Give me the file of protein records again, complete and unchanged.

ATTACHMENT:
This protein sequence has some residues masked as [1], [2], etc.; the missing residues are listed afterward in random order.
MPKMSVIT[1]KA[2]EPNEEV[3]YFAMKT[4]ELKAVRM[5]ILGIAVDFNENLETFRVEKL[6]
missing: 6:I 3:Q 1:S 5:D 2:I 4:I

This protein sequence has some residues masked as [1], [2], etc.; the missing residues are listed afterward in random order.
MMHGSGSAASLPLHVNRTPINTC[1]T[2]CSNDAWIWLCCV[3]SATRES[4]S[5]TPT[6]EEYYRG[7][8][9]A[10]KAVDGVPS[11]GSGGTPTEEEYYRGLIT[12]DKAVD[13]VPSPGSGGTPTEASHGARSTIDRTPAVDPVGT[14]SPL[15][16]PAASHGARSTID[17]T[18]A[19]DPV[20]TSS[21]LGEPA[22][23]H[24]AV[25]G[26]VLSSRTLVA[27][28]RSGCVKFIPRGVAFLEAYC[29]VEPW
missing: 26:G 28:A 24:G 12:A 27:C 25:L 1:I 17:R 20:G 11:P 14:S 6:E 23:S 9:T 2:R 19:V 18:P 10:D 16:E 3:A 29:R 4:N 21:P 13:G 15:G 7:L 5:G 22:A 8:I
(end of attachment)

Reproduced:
This protein sequence has some residues masked as [1], [2], etc.; the missing residues are listed afterward in random order.
MPKMSVIT[1]KA[2]EPNEEV[3]YFAMKT[4]ELKAVRM[5]ILGIAVDFNENLETFRVEKL[6]
missing: 6:I 3:Q 1:S 5:D 2:I 4:I

This protein sequence has some residues masked as [1], [2], etc.; the missing residues are listed afterward in random order.
MMHGSGSAASLPLHVNRTPINTC[1]T[2]CSNDAWIWLCCV[3]SATRES[4]S[5]TPT[6]EEYYRG[7][8][9]A[10]KAVDGVPS[11]GSGGTPTEEEYYRGLIT[12]DKAVD[13]VPSPGSGGTPTEASHGARSTIDRTPAVDPVGT[14]SPL[15][16]PAASHGARSTID[17]T[18]A[19]DPV[20]TSS[21]LGEPA[22][23]H[24]AV[25]G[26]VLSSRTLVA[27][28]RSGCVKFIPRGVAFLEAYC[29]VEPW
missing: 26:G 28:A 24:G 12:A 27:C 25:L 1:I 17:R 20:G 11:P 14:S 6:E 23:S 9:T 2:R 19:V 18:P 10:D 16:E 3:A 29:R 4:N 21:P 13:G 15:G 7:L 5:G 22:A 8:I